Health

How to Manage Pain vs. Discomfort When Exercising

Aaron Hines recalls exactly when the pain began.

It was around 10 years ago that Hines, now 36, a former college football player and personal trainer, was doing a hard bench press with a friend.

Hines recalls that “as the bar fell, I started to feel a burning in both my left elbow.”

Although he tried to ignore the pain, over the next few years he felt more “chipping” and “grinding” in his elbow. He couldn’t move the elbow beyond 45 degrees because of the pain and limited range of motion.

Hines continued to work through the pain, just like many other Americans. According to a national survey by Orlando Health, a top trauma and children’s hospital in Florida, Hines still chose to continue to do so. Nearly one in five Americans (18%) experience pain when exercising. The same percentage of people continue to work through pain rather than resting to heal.

No Pain, No Gain There is no way

The Orlando Health Jewett Orthopedic Institute says that identifying the root cause of pain is key to feeling better. New advancements in medicine and surgery offer many options. It can make the situation worse and increase the need for surgery.

“No pain, no gain” is a common saying. But, there are different types of pain you can feel during exercise. And, sharp, stabbing pain that is very uncomfortable is not normal,” states George Eldayrie MD, a Orlando Health Jewett Orthopedic institute sports medicine doctor. You can make the problem worse by pushing through.

Hines was aware of the source of his pain: that day at the bench press.

He kept putting off seeing the doctor. He was not interested in having surgery, could not afford to miss work, but he didn’t want it to be done.

A few years back, it all came to an end when a young client stumbled upon him.

Hines claims that Hines’ arm “popped.” It was an agonizing pain.

He had no other choice. The doctor took X-rays of the elbow and said that it looked like it belonged to an 80-year old man.

Is it Pain or Discomfort?

Hines states that surgery has made a significant improvement in pain relief and range of motion. Hines is also more aware of the discomfort his clients may be experiencing when they are in pain. This might be part of the deal, but it is not.

This is the balance that everyone who trains and exercises regularly seeks. These solutions can be individualized. What may be uncomfortable for one person could be a source of extreme pain for another.

We all have different levels and levels of commitment. Some may stop at the first sign that something is wrong, while others push on until they fall every time.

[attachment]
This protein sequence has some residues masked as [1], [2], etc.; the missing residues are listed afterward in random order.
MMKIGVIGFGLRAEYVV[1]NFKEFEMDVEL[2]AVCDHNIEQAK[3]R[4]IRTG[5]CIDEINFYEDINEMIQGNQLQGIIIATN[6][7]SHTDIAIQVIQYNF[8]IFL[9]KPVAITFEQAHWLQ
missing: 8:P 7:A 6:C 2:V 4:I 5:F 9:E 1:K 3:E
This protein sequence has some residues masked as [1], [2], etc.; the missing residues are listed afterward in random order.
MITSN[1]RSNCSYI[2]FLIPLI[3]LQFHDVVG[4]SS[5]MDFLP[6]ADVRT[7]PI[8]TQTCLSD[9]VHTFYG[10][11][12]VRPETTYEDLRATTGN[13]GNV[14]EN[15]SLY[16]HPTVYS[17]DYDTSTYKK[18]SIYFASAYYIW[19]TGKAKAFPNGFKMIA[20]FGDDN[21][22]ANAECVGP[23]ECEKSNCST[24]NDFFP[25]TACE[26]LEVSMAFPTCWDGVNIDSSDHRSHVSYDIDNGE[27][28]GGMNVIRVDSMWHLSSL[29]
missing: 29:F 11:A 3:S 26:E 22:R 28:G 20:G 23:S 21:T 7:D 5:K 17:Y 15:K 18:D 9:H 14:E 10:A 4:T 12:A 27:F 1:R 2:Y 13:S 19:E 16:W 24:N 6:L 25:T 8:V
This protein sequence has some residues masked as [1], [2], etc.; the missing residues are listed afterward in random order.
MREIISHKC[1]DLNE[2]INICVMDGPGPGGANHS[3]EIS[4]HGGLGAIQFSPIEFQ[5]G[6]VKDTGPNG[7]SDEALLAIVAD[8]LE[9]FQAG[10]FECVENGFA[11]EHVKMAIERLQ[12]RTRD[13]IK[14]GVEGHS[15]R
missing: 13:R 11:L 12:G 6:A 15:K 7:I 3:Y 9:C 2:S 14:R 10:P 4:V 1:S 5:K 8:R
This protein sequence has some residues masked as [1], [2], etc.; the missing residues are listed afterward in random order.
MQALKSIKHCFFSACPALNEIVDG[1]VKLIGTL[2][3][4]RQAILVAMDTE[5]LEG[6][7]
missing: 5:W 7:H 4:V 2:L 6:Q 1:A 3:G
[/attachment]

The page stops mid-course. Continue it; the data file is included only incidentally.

Paulo Andalaft, a trainer at Fit Factor in Fort Lauderdale (FL), says that not knowing the difference can lead to danger.

“Trainers must ask clients where their pain is located – is it joint, or muscle?” He also asks, “What is the pain level?” Fitness professionals shouldn’t allow clients to feel pain or discomfort until they are more familiar with their limitations. It is safer to modify or regress a movement or exercise than to risk aggravating injury.

Lyndsey Wright, from Action Figure Training, Decatur, GA, just outside Atlanta, said she’ll work out through chronic pain if it becomes worsened by lack of exercise.

She says, “But, I train around pain more than through it.” Inactivity can make many things worse. If the pain is temporary and easily explained, No.

Steven Craig Bryan, Peak Performance Fitness, Evans, GA says that he uses a variety of techniques to ease the pain of clients – “scraping,” cupping, vibration platform and stretching.”

Other options include physical Therapy to strengthen, stretch, or shots to reduce inflammation.

“There’s Always Something You Can Do”

“Rehabilitation can be a powerful tool but it’s important that a professional can really pinpoint the correct diagnosis so a therapist may develop a treatment plan targeted to the right area,” states Eldayrie from Orlando Health. “Platelet rich plasma has been proven to be effective in treating chronic [tendon conditions] such as golfers or tennis elbow. It works best if it is administered early, before the injury progresses.

According to Orlando Health’s survey, many people avoid having pain exams, just like Hines. This is because they don’t want surgery and a long recovery. Many people enjoy exercise every day or consider it part of their identity so they don’t want to miss any.

Hines states that “I waited too much, and it just kept going downhill from there.” “I am stubborn and hardheaded so it was not going to happen” until it became essential.

He now helps clients who are in pain to focus on other parts of their bodies, rather than using a twisted ankle to get on the couch forever.

He says, “There’s always an opportunity to do something.”

This post was written by Darryl Johnson, Co-Owner of Apex performance. At Apex performance we are a community of highly trained experts looking to provide performance enhancement and a permanent lifestyle change for our clients in a fun and interactive environment. Members can take advantage of one of the best gyms in Tampa, small group classes and specialized courses for a wide variety of athletics, sports training and body goals! 

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